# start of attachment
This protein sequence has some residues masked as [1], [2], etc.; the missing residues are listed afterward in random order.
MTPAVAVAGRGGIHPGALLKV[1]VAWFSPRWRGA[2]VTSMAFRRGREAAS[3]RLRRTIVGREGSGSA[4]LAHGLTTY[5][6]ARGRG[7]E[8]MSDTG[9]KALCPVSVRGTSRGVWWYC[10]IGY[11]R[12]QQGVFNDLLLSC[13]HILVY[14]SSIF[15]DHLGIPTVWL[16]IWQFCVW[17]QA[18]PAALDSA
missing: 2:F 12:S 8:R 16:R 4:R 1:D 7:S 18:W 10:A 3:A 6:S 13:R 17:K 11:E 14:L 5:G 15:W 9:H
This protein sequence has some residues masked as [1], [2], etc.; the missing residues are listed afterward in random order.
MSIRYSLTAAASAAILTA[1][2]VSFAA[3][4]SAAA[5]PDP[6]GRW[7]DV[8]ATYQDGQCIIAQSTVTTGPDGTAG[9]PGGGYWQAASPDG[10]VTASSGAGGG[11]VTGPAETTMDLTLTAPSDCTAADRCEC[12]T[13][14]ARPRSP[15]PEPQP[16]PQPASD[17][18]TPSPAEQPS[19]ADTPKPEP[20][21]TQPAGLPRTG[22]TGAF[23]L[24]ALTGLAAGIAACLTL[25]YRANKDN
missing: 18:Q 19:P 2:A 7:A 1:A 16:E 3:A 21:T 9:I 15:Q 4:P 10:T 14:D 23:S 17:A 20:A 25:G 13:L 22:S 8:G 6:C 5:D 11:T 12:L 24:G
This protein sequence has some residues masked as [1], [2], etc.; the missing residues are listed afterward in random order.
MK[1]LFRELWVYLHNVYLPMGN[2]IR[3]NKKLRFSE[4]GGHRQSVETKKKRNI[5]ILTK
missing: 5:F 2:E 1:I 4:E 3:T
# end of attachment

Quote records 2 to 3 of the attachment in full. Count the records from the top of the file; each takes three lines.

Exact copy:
This protein sequence has some residues masked as [1], [2], etc.; the missing residues are listed afterward in random order.
MSIRYSLTAAASAAILTA[1][2]VSFAA[3][4]SAAA[5]PDP[6]GRW[7]DV[8]ATYQDGQCIIAQSTVTTGPDGTAG[9]PGGGYWQAASPDG[10]VTASSGAGGG[11]VTGPAETTMDLTLTAPSDCTAADRCEC[12]T[13][14]ARPRSP[15]PEPQP[16]PQPASD[17][18]TPSPAEQPS[19]ADTPKPEP[20][21]TQPAGLPRTG[22]TGAF[23]L[24]ALTGLAAGIAACLTL[25]YRANKDN
missing: 18:Q 19:P 2:A 7:A 1:A 16:E 3:A 21:T 9:I 15:Q 4:P 10:T 14:D 23:S 17:A 20:A 25:G 13:L 22:S 8:G 6:C 5:D 11:T 12:L 24:G
This protein sequence has some residues masked as [1], [2], etc.; the missing residues are listed afterward in random order.
MK[1]LFRELWVYLHNVYLPMGN[2]IR[3]NKKLRFSE[4]GGHRQSVETKKKRNI[5]ILTK
missing: 5:F 2:E 1:I 4:E 3:T